The presence of the lateral force and the generated tension permits the dynamic response of the conduit 42 to be improved relative to an unloaded conduit. For example, the lateral force and the tension generated may permit the conduit 42 to exhibit a greater static inertia and thus stability to resist deformation or deviation caused by external forces, such as water current loading and vessel motion. Further, the load arrangement and generated tension may permit the conduit 42 to resist lower external forces, while being capable of a degree of compliancy to the effects of increasing external forces. Also, the applied lateral force and generated tension can permit the conduit 42 to exhibit a dynamic response and level of stability which is more typical of heavier conduits. This may permit lighter weight conduits to be utilised where they might otherwise be disregarded as inappropriate.

The chain 52 of the load arrangement 42 is secured to a seabed anchor 54 such that the chain 52 may define a tether between the anchor 54 and conduit 42. The chain 52 extends between the region of connection 50 and the anchor 54 generally in the form of a catenary, and in particular in the form of a catenary which is opposite to that of the conduit 42.

The load arrangement 48 in the present embodiment is configured to apply a dynamic force on the conduit 42. That is, as the conduit 42 is moved according to external effects, such as water currents and vessel motions, the chain 52 will be progressively lifted from and rested on the seabed 46, thus varying the weight being applied on the conduit at the region of connection 50, and in turn varying the tension being generated along the conduit 42. Such a variation in tension may permit the stability and dynamic response of the conduit 42 to also vary. In this way, the conduit 42 may dynamically react to operational conditions to appropriately vary the dynamic response and stability of the conduit 42.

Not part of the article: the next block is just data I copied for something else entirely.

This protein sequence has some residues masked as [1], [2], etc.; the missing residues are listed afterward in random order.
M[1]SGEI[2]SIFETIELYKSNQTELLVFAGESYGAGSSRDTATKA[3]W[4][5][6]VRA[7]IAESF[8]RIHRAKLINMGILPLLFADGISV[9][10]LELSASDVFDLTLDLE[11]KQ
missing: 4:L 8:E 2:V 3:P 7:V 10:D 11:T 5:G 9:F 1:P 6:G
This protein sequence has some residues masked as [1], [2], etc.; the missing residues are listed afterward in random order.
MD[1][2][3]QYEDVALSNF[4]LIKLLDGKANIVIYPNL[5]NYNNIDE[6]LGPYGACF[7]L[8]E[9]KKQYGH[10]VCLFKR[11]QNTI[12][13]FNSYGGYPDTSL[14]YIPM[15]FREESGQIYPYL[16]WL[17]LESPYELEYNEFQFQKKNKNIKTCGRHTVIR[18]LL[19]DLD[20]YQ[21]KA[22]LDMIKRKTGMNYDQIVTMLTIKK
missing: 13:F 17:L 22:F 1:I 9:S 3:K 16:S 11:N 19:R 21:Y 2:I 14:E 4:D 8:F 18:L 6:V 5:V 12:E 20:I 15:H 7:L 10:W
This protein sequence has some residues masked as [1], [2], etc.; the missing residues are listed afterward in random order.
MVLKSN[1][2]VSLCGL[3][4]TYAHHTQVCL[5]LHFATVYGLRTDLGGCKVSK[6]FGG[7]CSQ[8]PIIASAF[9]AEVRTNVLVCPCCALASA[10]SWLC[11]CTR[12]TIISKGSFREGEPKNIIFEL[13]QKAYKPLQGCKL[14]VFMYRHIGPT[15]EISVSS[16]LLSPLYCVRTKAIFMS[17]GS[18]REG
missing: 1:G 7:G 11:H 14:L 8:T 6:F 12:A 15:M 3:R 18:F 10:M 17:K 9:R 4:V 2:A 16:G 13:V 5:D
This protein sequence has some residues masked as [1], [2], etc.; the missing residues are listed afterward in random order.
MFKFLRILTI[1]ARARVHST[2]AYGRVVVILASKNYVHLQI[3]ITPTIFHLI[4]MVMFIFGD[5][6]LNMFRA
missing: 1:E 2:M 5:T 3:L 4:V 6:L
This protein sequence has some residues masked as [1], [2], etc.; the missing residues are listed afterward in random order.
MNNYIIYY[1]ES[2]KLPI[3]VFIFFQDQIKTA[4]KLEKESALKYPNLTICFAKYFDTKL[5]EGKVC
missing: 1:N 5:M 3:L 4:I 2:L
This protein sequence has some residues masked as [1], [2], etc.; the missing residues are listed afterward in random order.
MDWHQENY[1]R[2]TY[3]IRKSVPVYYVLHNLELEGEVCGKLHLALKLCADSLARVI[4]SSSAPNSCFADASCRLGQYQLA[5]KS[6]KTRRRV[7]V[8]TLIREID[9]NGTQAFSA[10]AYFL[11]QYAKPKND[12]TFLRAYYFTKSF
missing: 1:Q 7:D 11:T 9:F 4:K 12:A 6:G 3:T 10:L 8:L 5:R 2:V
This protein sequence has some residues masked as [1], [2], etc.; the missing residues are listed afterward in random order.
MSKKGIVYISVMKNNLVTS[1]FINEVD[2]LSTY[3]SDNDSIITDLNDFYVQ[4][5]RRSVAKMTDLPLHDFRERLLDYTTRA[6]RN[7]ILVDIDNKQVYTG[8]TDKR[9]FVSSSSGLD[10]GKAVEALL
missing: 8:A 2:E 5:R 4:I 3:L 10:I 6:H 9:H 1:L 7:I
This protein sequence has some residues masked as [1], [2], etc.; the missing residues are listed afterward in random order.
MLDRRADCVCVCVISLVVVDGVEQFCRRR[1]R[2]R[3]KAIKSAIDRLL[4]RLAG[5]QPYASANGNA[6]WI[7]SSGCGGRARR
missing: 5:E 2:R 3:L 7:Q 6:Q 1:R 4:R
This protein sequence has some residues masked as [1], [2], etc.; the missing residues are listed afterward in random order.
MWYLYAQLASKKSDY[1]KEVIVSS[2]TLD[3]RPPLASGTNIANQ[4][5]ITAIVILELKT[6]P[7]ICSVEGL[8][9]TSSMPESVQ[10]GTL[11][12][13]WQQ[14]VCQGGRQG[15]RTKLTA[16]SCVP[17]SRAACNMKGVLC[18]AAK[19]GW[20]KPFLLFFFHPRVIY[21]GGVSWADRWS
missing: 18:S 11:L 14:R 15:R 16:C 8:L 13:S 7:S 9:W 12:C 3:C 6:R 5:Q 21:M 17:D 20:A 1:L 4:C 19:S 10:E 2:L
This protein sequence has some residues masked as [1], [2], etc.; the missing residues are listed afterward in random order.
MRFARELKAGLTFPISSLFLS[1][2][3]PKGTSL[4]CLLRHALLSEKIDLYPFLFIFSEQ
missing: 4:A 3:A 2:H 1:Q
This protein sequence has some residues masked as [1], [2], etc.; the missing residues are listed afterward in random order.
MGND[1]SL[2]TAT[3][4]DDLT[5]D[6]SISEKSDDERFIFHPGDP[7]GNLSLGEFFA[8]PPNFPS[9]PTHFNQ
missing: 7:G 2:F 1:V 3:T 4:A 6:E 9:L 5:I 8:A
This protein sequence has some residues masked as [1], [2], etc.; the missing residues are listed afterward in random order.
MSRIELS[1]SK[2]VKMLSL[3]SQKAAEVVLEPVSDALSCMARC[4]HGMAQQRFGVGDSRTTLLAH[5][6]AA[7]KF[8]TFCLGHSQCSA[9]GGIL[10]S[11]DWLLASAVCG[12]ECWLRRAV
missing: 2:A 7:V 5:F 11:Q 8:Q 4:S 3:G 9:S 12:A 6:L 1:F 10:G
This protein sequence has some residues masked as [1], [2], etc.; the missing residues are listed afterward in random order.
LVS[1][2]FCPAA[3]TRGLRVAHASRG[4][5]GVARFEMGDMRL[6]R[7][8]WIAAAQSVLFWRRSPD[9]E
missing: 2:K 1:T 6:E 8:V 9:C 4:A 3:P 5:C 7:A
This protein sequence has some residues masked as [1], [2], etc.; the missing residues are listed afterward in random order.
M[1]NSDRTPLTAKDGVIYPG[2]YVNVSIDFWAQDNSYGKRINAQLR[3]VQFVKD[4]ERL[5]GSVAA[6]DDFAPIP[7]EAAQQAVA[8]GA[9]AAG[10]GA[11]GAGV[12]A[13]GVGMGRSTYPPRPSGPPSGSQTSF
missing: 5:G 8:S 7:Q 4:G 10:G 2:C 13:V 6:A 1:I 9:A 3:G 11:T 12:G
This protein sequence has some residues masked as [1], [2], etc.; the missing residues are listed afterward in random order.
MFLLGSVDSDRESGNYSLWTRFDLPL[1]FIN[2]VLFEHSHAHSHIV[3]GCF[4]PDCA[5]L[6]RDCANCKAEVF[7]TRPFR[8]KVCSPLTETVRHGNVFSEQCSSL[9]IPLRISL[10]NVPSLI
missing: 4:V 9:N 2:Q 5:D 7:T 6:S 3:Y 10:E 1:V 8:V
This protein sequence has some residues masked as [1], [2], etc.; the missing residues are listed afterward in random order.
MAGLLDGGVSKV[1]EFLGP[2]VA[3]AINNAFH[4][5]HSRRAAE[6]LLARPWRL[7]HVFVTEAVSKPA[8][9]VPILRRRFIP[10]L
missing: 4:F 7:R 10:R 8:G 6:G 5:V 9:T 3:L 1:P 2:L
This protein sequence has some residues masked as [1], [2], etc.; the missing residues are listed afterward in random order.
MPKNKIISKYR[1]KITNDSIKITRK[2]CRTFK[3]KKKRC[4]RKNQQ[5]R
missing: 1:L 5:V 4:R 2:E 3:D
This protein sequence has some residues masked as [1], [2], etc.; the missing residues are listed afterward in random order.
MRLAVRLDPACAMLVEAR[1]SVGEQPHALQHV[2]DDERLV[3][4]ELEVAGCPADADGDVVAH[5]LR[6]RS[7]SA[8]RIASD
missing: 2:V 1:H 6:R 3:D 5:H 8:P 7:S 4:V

An enlarged view of the system 40 of FIG. 3 in the region of connection 50 is illustrated in FIG. 4. The bridle system 53 in the embodiment shown secures the chain 52 to the conduit 42 via two strops 56 and respective clamp connectors 58 which engage the conduit 42 at two axially spaced connection points. In the exemplary embodiment the connectors 58 may be separated by between 10 and 20 m. Accordingly, an intermediate conduit section 42c is defined between the connectors 58. The axial separation of the connectors 58 assists to maintain a lower tension within the intermediate conduit section 42c, particularly relative to the upper and lower conduit sections 42a, 42b. Such a lower tension may promote increased bending and levels of curvature within this section 42c. For example, the strains within the intermediate section 42cd may be predominantly bending strains, with axial strains being minimised. Accordingly, the global strain in this section 42c may be minimised. This may assist to facilitate any change in direction or orientation between the upper and lower conduit sections 42a, 42b.